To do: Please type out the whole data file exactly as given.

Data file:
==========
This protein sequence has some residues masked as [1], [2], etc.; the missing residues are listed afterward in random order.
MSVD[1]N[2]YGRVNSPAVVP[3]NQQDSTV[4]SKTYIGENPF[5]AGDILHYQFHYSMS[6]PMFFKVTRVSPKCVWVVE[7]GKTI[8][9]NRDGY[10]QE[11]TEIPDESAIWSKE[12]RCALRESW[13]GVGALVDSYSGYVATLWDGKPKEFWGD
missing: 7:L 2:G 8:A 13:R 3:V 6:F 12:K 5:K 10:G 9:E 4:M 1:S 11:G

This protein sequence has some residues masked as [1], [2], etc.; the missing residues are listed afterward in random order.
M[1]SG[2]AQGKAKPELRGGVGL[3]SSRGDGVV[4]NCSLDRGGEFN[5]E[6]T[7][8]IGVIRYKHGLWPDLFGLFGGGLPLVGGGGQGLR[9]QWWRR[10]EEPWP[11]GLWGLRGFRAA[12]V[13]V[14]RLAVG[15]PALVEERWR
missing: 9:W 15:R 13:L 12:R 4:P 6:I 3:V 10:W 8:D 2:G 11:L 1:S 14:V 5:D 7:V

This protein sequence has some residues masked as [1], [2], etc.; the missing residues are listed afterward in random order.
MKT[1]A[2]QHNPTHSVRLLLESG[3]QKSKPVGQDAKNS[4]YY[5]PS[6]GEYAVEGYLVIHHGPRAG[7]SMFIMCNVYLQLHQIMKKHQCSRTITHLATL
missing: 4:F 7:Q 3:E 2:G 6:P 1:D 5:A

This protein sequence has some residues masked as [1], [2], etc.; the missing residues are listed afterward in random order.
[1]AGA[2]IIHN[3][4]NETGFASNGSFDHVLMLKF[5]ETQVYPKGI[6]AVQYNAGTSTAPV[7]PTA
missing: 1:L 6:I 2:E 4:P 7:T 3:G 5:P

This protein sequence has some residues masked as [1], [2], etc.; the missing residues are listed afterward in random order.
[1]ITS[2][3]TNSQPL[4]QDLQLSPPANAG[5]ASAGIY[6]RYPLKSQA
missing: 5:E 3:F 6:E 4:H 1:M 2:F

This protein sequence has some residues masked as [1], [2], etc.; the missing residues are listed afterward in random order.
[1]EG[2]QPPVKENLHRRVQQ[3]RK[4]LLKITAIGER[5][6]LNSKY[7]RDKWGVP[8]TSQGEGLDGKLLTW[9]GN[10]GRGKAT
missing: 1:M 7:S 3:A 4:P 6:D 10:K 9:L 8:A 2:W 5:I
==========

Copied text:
This protein sequence has some residues masked as [1], [2], etc.; the missing residues are listed afterward in random order.
MSVD[1]N[2]YGRVNSPAVVP[3]NQQDSTV[4]SKTYIGENPF[5]AGDILHYQFHYSMS[6]PMFFKVTRVSPKCVWVVE[7]GKTI[8][9]NRDGY[10]QE[11]TEIPDESAIWSKE[12]RCALRESW[13]GVGALVDSYSGYVATLWDGKPKEFWGD
missing: 7:L 2:G 8:A 13:R 3:V 6:F 12:K 5:K 10:G 9:E 4:M 1:S 11:G

This protein sequence has some residues masked as [1], [2], etc.; the missing residues are listed afterward in random order.
M[1]SG[2]AQGKAKPELRGGVGL[3]SSRGDGVV[4]NCSLDRGGEFN[5]E[6]T[7][8]IGVIRYKHGLWPDLFGLFGGGLPLVGGGGQGLR[9]QWWRR[10]EEPWP[11]GLWGLRGFRAA[12]V[13]V[14]RLAVG[15]PALVEERWR
missing: 9:W 15:R 13:L 12:R 4:P 6:I 3:V 10:W 8:D 2:G 11:L 1:S 14:V 5:D 7:V

This protein sequence has some residues masked as [1], [2], etc.; the missing residues are listed afterward in random order.
MKT[1]A[2]QHNPTHSVRLLLESG[3]QKSKPVGQDAKNS[4]YY[5]PS[6]GEYAVEGYLVIHHGPRAG[7]SMFIMCNVYLQLHQIMKKHQCSRTITHLATL
missing: 4:F 7:Q 3:E 2:G 6:P 1:D 5:A

This protein sequence has some residues masked as [1], [2], etc.; the missing residues are listed afterward in random order.
[1]AGA[2]IIHN[3][4]NETGFASNGSFDHVLMLKF[5]ETQVYPKGI[6]AVQYNAGTSTAPV[7]PTA
missing: 1:L 6:I 2:E 4:P 7:T 3:G 5:P

This protein sequence has some residues masked as [1], [2], etc.; the missing residues are listed afterward in random order.
[1]ITS[2][3]TNSQPL[4]QDLQLSPPANAG[5]ASAGIY[6]RYPLKSQA
missing: 5:E 3:F 6:E 4:H 1:M 2:F

This protein sequence has some residues masked as [1], [2], etc.; the missing residues are listed afterward in random order.
[1]EG[2]QPPVKENLHRRVQQ[3]RK[4]LLKITAIGER[5][6]LNSKY[7]RDKWGVP[8]TSQGEGLDGKLLTW[9]GN[10]GRGKAT
missing: 1:M 7:S 3:A 4:P 6:D 10:K 9:L 8:A 2:W 5:I